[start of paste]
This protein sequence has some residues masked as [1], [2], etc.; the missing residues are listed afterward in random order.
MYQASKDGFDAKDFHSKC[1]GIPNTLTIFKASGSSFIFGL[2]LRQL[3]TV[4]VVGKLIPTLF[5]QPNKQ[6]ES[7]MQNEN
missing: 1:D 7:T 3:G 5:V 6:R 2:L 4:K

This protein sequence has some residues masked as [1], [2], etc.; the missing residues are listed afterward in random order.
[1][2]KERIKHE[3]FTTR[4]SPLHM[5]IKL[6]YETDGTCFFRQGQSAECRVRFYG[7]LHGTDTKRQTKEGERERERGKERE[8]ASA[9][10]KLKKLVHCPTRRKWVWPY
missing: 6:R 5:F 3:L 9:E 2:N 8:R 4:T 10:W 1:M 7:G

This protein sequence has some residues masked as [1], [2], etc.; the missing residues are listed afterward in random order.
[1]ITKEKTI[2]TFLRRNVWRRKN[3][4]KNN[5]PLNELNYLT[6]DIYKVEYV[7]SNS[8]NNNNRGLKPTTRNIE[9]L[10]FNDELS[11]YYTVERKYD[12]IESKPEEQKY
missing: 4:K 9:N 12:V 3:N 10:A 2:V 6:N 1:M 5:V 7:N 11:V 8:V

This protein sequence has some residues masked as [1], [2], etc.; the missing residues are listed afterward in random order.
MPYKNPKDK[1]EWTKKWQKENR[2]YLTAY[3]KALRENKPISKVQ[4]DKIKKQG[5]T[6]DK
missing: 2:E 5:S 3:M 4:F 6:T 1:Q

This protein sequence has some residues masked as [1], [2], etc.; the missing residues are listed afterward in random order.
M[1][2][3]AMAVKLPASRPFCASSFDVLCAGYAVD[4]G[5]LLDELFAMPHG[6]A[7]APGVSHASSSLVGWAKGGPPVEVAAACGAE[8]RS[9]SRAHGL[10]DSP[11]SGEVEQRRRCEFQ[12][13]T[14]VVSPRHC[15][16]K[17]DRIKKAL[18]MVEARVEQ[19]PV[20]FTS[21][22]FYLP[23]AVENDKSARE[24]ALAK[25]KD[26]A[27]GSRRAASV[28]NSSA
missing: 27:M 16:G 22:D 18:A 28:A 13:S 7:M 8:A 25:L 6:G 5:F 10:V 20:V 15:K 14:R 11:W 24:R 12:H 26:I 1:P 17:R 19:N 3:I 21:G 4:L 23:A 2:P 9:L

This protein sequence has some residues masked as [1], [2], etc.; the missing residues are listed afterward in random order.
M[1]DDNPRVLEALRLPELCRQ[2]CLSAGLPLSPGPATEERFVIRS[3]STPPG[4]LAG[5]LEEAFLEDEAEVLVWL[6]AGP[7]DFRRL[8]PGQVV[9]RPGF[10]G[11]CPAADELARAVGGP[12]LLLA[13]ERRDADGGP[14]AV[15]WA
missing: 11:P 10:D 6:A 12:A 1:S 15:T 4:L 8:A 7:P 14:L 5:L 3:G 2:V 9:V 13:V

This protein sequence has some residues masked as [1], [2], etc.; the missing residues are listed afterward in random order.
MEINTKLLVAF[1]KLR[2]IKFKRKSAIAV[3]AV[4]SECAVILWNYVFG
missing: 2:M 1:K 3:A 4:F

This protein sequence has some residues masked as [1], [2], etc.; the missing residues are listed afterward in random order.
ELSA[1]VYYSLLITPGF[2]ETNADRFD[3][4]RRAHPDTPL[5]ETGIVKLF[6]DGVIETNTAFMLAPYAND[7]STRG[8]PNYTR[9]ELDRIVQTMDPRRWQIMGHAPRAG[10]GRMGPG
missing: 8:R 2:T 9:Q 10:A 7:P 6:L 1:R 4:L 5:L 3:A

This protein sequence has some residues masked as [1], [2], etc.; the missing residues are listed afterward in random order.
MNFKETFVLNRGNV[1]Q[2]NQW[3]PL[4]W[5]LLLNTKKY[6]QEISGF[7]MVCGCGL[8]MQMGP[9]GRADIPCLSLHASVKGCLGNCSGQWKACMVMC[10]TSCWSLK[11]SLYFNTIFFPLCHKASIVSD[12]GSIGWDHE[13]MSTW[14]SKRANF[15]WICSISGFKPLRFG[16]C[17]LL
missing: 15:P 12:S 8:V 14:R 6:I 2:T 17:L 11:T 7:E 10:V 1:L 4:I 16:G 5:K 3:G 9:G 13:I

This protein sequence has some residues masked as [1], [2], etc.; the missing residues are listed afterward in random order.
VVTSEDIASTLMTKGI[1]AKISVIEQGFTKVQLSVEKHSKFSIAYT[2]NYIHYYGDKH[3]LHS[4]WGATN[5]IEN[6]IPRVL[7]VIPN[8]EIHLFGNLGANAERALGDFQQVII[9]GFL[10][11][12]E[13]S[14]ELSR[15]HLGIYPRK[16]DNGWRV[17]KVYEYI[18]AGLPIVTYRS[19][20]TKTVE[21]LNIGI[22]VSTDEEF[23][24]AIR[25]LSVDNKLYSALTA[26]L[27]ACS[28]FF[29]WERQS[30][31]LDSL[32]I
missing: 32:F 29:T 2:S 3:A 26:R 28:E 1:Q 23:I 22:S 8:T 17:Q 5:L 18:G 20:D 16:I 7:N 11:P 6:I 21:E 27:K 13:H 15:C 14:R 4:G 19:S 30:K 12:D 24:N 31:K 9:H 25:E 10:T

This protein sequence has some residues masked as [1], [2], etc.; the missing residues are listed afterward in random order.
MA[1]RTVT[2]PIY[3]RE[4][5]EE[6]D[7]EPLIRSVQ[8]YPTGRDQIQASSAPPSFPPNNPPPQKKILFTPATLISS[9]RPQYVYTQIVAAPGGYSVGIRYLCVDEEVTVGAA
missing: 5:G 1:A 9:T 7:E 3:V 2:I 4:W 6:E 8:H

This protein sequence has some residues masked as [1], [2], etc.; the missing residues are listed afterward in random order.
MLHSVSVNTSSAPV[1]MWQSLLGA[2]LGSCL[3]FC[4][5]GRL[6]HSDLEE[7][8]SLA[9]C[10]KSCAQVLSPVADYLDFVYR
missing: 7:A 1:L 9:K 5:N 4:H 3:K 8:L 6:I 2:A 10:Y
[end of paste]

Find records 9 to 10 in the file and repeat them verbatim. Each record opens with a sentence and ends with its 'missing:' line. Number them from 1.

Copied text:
This protein sequence has some residues masked as [1], [2], etc.; the missing residues are listed afterward in random order.
MNFKETFVLNRGNV[1]Q[2]NQW[3]PL[4]W[5]LLLNTKKY[6]QEISGF[7]MVCGCGL[8]MQMGP[9]GRADIPCLSLHASVKGCLGNCSGQWKACMVMC[10]TSCWSLK[11]SLYFNTIFFPLCHKASIVSD[12]GSIGWDHE[13]MSTW[14]SKRANF[15]WICSISGFKPLRFG[16]C[17]LL
missing: 15:P 12:S 8:V 14:R 6:I 2:T 17:L 11:T 7:E 10:V 1:L 4:I 16:G 5:K 3:G 9:G 13:I

This protein sequence has some residues masked as [1], [2], etc.; the missing residues are listed afterward in random order.
VVTSEDIASTLMTKGI[1]AKISVIEQGFTKVQLSVEKHSKFSIAYT[2]NYIHYYGDKH[3]LHS[4]WGATN[5]IEN[6]IPRVL[7]VIPN[8]EIHLFGNLGANAERALGDFQQVII[9]GFL[10][11][12]E[13]S[14]ELSR[15]HLGIYPRK[16]DNGWRV[17]KVYEYI[18]AGLPIVTYRS[19][20]TKTVE[21]LNIGI[22]VSTDEEF[23][24]AIR[25]LSVDNKLYSALTA[26]L[27]ACS[28]FF[29]WERQS[30][31]LDSL[32]I
missing: 32:F 29:T 2:S 3:A 26:R 28:E 1:Q 23:I 22:S 8:T 17:Q 5:L 18:G 20:D 16:I 7:N 11:P 6:I 21:E 27:K 13:H 15:C 14:R 4:G 19:S 30:K 12:D 24:N 31:K 9:H 25:E 10:T